As seen above, the body is carved/arched front and back. Seems about 30-50% thinner than my P-bass depending on where you measure. This is clearly the source of the incredibly light weight.
Interestingly he used square head screws to hold the neck in place.
I had to look very close to find anything imperfect, but I found three.
-Just next to the fingerboard, on the treble side of the neck heel there is a small dark flaw in the finish on the body. It looks to be the location where there had been a finish flaw that had caused two delays in the delivery of the bass. It's in the darkest part of the finish and is hard to see, but it is there.
-The neck heel is tight all the way around except for the gap near the bass side heel corner extending a bit along the neck heel. You probably couldn't fit the edge of a business card in there, but it seems right to note it.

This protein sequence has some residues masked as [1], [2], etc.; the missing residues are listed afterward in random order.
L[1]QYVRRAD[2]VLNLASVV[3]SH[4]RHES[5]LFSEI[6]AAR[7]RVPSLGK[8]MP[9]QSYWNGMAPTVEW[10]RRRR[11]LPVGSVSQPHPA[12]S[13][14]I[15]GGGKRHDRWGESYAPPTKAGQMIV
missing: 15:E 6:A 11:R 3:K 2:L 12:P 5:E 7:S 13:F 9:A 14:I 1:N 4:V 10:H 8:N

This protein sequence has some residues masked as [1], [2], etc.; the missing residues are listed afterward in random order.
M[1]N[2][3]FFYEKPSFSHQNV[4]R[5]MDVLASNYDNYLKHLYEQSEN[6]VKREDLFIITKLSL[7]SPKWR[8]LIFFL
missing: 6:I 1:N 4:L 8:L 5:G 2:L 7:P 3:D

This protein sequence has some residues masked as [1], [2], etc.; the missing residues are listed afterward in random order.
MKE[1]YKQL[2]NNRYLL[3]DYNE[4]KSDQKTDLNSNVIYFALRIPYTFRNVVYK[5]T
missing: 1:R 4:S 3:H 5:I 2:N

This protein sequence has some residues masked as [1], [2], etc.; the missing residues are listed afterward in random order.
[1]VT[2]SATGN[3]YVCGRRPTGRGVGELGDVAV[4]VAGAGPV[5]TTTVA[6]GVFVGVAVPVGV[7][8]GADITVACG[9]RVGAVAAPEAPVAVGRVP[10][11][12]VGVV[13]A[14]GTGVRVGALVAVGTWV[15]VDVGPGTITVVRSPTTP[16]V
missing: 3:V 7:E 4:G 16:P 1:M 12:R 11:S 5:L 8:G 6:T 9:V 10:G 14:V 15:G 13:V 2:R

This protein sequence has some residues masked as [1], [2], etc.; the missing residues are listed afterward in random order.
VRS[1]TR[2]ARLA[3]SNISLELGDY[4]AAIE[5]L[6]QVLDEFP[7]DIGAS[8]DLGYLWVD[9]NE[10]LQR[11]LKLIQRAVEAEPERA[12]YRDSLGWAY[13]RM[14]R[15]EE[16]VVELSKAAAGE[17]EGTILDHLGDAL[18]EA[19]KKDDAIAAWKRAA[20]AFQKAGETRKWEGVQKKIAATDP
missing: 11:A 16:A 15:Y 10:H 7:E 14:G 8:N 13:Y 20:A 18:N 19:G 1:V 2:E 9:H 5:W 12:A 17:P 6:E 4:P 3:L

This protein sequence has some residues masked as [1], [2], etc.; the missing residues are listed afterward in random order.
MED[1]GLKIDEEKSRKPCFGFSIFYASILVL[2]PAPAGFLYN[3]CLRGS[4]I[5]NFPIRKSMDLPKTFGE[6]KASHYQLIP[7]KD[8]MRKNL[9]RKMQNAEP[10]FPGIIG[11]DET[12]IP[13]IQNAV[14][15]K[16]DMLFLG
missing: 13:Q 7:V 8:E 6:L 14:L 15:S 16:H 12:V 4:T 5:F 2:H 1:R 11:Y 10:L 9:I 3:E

-There are a couple rough spots on the edge of the pickguard where it was cut or routed. Really a niggling thing, but it is something that could have been sanded away
I don't really consider it a flaw, but I should note the delays. This bass took almost 2 months longer to deliver than was originally projected. There was an illness, and two issues in finishing that slowed things.
However, Dave was in touch all the way along and provided some in-progress pictures as well. I wasn't in any particular hurry so it doesn't bother me, but folks -especially those who have not ordered a custom instrument before- should probably be aware that it may take a bit of time for delivery.
Also, it came in a free gig bag which was a nice touch since Dave had lowered the cost a bit because I was willing to forego a case.
All in all I'm very happy with this bass. It's very handsome, has the tone I was looking for and the weight and ergonomics are quite impressive. I really liked my LTD 214 Fretless P-bass (with EMG Geezer Buttler P/J pups) which I sold as part of getting the $ for this bass but I don't regret/miss it at all. This bass does everything that bass did (except for the soloed J tone which I didn't use anyways) and is way more comfortable with a much richer tone.
$1400 seems rather like a bargain for a custom bass that ticks off all the boxes and matches my prefferences so precisely. Dave was open to all my requests and though I haven't taken a calipers to every dimension yet he seems to have met all the specs I wanted.
A unique fretless electric bass.